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How Network Discovery Creates the “Brain” of NetBrain

by Mark Harris Dec 14, 2017

Each icon on a Dynamic Network Map is not just a picture, but a smart object. These smart objects combine to form a mathematical data model which is created by a deep network discovery. Once network discovery is complete, you can interactively guide NetBrain to construct a custom map, for any task, with a few clicks.


Dynamic Maps powered by network discovery


Icons on a Static Diagram vs. Dynamic Map

Dynamic Network Maps are fundamentally differed than static network diagrams. The biggest difference is that every icon on a Dynamic Map is a digital twin of a live network device. You can interact with the icon directly to get information from the device or you can leverage NetBrainls CLI automation to extract virtually infinite detail from each device on a map to provide real time analytics.

Static Icons 1

Icons on a Static Diagram vs. Dynamic Map


Benchmarks Keep the Data Model Up-to-Date

A recurring network discovery called a benchmark will keep smart objects up-to-date when the live network changes. Whenever an existing map is opened, the underlying smart objects will update automatically. The historic record of these benchmarks also powers NetBrain’s change analysis engine, which can help you find recent changes in topology, routing, CLI data, and much more.


Summary View of a Single Smart Object (Router Called “Bos-Wan”)


How NetBrain’s Discovery Engine Works

NetBrain’s discovery engine is one of the most advanced in the industry – both in terms of its speed and depth of discovery. NetBrain discovers more than just the network’s topology, but also the underlying design and configuration.

Step 1: Define your Telnet/SSH credentials

NetBrain collects data from your network the same way you do, through the command line interface (using SSH or telnet). So you’ll need to enter your SSH and Telnet credentials. Don’t worry, NetBrain keeps these safely encrypted.


Define Device Login Credentials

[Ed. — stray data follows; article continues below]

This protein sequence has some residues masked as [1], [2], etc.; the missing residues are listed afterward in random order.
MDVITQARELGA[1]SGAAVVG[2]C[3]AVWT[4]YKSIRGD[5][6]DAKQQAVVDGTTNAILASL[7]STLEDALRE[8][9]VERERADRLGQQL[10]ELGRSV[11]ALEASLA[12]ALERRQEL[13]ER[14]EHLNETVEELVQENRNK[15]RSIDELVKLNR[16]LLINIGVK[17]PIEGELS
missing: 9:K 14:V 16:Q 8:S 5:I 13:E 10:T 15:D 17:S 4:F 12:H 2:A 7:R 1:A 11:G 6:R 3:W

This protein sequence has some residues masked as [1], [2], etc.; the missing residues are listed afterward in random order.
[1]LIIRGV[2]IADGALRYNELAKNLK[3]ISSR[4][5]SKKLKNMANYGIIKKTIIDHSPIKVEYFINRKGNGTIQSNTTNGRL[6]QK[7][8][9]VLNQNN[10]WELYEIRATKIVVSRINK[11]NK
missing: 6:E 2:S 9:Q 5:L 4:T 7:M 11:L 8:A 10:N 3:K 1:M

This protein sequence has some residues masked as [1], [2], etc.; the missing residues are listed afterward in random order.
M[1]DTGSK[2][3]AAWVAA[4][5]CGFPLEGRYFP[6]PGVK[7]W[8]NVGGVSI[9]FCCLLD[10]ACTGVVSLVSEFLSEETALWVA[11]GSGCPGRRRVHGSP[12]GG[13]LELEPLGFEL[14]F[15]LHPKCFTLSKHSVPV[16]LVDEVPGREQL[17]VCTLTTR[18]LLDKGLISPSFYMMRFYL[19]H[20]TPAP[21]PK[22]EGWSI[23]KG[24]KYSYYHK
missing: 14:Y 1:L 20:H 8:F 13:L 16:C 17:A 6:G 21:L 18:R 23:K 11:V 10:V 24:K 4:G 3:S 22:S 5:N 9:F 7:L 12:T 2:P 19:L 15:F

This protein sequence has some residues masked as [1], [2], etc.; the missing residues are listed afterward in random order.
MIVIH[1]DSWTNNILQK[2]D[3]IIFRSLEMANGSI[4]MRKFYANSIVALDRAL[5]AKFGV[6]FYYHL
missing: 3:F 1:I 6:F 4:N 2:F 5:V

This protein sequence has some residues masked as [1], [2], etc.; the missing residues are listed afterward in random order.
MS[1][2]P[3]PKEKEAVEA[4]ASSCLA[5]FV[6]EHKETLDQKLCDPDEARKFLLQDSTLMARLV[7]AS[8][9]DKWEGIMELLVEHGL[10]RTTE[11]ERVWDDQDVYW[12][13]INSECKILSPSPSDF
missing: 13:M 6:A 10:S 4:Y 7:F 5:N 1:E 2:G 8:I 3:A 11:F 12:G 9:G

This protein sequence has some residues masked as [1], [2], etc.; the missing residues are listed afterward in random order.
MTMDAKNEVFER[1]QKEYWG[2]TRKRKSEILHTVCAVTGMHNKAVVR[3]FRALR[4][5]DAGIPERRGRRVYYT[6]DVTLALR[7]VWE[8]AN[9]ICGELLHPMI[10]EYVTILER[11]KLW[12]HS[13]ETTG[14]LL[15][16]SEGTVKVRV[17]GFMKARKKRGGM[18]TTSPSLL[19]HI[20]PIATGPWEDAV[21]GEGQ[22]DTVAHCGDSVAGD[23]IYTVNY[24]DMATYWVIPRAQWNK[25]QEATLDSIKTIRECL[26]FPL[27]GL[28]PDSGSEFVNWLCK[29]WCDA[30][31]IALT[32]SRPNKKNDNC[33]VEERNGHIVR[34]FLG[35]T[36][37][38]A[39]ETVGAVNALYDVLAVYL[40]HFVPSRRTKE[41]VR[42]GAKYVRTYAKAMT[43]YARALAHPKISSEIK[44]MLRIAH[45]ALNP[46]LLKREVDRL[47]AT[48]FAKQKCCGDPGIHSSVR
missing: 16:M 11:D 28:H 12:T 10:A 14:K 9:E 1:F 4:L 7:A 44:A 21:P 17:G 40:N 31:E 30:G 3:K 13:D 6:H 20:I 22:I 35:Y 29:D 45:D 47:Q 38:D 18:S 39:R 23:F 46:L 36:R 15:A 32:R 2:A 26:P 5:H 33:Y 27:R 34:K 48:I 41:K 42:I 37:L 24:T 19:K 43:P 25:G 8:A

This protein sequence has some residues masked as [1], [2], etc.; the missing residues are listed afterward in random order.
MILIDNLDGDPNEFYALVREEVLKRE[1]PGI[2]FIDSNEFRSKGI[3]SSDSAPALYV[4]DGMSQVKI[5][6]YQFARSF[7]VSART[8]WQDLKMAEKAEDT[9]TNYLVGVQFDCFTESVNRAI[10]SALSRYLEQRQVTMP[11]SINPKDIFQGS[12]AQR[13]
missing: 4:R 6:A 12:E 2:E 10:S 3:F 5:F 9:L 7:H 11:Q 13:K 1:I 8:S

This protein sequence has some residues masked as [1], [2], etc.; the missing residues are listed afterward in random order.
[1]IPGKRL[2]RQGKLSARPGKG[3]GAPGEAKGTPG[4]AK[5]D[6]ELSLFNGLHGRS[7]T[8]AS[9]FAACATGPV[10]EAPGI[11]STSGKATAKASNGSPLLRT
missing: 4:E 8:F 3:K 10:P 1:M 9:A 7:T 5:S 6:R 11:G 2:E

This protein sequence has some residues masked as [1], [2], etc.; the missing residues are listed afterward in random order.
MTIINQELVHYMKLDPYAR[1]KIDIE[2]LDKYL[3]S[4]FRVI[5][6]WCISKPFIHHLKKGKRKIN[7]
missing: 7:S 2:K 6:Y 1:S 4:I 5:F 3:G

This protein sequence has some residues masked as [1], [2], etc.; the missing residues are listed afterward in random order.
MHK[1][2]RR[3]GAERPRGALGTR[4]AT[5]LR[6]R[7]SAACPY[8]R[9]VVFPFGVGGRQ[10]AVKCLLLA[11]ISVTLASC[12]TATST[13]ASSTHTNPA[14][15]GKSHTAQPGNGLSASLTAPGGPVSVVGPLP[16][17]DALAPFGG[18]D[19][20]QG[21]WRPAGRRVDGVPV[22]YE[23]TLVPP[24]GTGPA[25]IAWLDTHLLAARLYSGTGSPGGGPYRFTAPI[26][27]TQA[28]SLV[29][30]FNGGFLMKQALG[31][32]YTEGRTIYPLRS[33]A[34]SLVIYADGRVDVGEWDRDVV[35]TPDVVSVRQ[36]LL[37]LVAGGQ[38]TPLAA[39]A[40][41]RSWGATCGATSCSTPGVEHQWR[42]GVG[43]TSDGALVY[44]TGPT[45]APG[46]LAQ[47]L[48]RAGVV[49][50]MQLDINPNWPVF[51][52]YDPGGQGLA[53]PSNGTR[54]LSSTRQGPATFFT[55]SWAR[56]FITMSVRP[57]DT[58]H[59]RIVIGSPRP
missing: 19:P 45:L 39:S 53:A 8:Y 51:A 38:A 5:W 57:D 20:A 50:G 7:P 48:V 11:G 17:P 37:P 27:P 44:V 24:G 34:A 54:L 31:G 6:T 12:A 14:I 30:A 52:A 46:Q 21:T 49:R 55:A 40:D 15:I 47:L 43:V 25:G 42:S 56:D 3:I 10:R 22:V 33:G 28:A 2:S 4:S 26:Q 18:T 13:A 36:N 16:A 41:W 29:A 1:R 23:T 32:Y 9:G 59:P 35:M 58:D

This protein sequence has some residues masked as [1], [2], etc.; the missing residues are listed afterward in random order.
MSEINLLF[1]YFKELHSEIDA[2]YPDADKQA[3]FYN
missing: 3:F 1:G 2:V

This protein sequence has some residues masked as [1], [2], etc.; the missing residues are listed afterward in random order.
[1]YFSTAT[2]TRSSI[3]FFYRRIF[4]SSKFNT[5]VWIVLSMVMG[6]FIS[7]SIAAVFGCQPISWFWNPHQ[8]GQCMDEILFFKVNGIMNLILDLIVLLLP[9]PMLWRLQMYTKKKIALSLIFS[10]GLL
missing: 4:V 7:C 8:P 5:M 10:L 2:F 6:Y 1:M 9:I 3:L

Step 2: Define your SNMP read-only community strings

Since NetBrain is a multi-vendor platform, it uses SNMP (v1, v2, or v3) to get the SysObjectID from each device it discovers. This helps to distinguish a Cisco Router vs. a Palo Alto Firewall. NetBrain needs this information so it knows the right CLI syntax to use when collecting configuration data.


Define SNMP Read-Only Community Strings

Step 3: Enter a seed IP address to start the scan

There are several ways to discover your network, but the most simple and powerful way is to leverage the neighbor-walking discovery algorithm. Just provide the IP address of a core router or switch and NetBrain will leverage CDP/LLDP to discover and log into all connected neighbors recursively.


Start Discovery with a Single IP Address

Step 4: Sit back and let NetBrain do the heavy lifting

NetBrain’s neighbor-walking algorithm is incredibly efficient – discovering about 2,000 network devices per hour. When the discovery is complete NetBrain will automatically create a mathematical model of the entire network. You’re ready to map and automate!


Discovered Network Devices

Step 5: Schedule Recurring Benchmarks

A benchmark can be scheduled at any frequency – daily, weekly, monthly – to ensure the data model is always up-to-date. During the benchmark, NetBrain will also collect detailed layer-2 data including MAC, ARP, CDP, STP tables and much more.


Retrieve Live Network Data via Benchmark


With the discovery behind you, you’re ready to see your network like never before!